Flash forward nine years to Governor Jerry Brown's second inaugural address in January 2015. In it he basically doubled down on these policies, and almost exactly a year ago as of this writing (April 29, 2015) he issued an Executive Order (B-30-15) that proposed a new 2030 GHG target of 40% of the 2020 levels—in a mere 15 years. This nonlegislative action begat another wave of regulatory and planning efforts that are piling up onto the continual legislative and judicial efforts that resulted from AB 32's original implementation. Throw in the actions of other jurisdictions and federal executive action (Clean Power Plan), and it is that tsunami of things that are currently "happening" right now. Let's look at the biggest ones here:

2030 Scoping Plan

Originally designed to be updated every five years, ARB is about to release the third version of their foundational policy document in eight years. The 2030 Scoping Plan must be completed before the other regulatory updates focused on 2030, as it is the document that puts all the pieces together. It is tasked with the following:

  • Provide a road map to achieve the 2030 statewide GHG target;
  • Address the regional nature of the Clean Power Plan;
  • Unite ARB's other major transportation programs—ZEVs and Diesel—under the GHG banner;
  • Incorporate a whole new set of policies aimed at Short-Lived Climate Pollutants (SLCP), aka "Super Pollutants";
  • Outline a more focused approach to Environmental Justice communities within the state; and
  • Achieve all of this in a short time frame, in a cost-effective manner, while looking at its impact on the state's economy and potential for emissions to leak away.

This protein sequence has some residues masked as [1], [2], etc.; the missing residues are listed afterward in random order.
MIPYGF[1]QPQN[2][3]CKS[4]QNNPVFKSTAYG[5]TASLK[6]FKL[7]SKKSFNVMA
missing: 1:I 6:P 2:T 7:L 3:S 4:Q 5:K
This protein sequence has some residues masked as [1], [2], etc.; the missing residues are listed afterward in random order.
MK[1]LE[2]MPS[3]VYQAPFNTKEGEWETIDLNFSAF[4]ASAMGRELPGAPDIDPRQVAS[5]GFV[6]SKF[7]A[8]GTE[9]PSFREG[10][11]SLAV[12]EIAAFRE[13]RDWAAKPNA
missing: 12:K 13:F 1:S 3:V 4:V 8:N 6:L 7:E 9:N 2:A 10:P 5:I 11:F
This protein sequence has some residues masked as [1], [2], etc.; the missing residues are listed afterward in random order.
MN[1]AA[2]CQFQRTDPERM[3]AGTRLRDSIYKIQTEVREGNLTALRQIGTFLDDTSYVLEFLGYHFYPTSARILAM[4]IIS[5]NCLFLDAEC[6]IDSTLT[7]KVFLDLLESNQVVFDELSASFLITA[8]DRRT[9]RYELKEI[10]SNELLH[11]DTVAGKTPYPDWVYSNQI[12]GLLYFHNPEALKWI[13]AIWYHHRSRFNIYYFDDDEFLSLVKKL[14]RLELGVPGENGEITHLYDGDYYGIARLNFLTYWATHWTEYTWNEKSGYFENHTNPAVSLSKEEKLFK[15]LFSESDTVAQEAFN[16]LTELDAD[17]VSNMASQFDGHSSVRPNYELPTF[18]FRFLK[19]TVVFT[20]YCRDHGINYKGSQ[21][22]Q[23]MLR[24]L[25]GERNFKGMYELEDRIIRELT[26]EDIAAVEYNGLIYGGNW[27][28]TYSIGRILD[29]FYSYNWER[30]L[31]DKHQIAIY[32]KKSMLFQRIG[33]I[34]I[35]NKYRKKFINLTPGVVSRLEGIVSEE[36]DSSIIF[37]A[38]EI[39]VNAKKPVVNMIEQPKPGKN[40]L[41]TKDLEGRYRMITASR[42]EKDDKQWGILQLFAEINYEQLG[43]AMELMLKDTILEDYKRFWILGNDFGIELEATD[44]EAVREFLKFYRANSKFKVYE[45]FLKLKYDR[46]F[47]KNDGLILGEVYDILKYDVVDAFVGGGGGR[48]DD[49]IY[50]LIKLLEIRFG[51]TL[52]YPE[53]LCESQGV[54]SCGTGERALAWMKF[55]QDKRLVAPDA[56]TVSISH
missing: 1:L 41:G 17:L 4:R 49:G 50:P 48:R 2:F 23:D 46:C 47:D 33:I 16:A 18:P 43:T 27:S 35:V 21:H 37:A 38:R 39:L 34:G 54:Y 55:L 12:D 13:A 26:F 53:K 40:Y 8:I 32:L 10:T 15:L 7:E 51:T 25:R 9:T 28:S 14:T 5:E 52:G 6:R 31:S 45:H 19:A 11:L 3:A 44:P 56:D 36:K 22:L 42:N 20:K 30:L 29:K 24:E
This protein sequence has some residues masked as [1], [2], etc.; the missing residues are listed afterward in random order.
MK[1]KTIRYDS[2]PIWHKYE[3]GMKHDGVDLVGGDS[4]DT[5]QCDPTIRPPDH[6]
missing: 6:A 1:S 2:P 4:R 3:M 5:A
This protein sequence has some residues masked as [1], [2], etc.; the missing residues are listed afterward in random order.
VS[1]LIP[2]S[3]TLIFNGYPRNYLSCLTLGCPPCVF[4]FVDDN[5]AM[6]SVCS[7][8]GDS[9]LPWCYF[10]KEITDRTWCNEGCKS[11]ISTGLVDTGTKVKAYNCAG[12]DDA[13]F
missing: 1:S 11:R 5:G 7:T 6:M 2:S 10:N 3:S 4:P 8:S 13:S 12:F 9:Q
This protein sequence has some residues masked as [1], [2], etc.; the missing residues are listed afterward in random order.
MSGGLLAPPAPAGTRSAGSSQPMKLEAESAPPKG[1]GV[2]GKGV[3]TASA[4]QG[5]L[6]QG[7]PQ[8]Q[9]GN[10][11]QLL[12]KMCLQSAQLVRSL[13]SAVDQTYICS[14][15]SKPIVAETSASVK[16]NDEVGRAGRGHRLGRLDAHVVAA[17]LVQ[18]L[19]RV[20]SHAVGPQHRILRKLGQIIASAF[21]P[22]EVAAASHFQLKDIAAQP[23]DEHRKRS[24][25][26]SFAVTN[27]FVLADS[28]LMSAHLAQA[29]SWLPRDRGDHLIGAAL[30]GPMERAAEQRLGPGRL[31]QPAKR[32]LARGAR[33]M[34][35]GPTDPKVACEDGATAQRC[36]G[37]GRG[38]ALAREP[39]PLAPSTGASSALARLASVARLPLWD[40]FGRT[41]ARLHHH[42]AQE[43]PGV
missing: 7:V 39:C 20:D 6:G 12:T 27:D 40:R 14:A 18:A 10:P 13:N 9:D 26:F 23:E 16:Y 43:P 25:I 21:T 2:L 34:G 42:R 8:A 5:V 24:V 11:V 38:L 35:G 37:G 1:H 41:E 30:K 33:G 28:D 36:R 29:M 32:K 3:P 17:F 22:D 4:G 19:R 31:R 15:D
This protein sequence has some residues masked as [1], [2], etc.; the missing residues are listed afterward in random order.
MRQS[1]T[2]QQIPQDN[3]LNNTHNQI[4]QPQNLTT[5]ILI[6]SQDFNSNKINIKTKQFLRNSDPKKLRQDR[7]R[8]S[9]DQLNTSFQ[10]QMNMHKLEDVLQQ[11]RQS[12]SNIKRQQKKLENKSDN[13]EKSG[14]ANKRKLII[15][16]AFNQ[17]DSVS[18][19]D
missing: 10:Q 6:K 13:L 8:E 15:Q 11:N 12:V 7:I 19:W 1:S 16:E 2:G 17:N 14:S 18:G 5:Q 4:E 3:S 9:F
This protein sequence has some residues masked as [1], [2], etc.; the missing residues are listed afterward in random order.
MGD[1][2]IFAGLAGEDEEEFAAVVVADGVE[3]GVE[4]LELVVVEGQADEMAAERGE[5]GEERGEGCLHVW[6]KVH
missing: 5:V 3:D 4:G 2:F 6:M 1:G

ARB is still conducting workshops about the plan's impacts on various sectors such as agriculture and working lands, but has committed to presenting a final version to the public and their board in the fall of this year.

2016 Cap and Trade Amendments

This rulemaking is currently in the informal development stage, with the formal 45-day regulatory package release date recently delayed from May to July. The existing structure of the Cap and Trade program is a known quantity in California, but ARB is proposing significant changes to its internal mechanisms, including allocation, cost containment, and the cap itself. These changes are quite major and stakeholders have a much firmer grip on what they mean this time around.

If the internal changes weren't significant enough, ARB needs to factor in, and coordinate with Canada's second linked providence, Ontario and the U.S. EPA's implementation of the Clean Power Plan (which was surprisingly stayed by the SCOTUS). So needless to say, the process has become much more deliberate, with lots of weedy stakeholder involvement. The most recent schedule is assumed to be a first hearing in September, with a final readoption next spring or early summer.

Short-Lived Climate Pollutants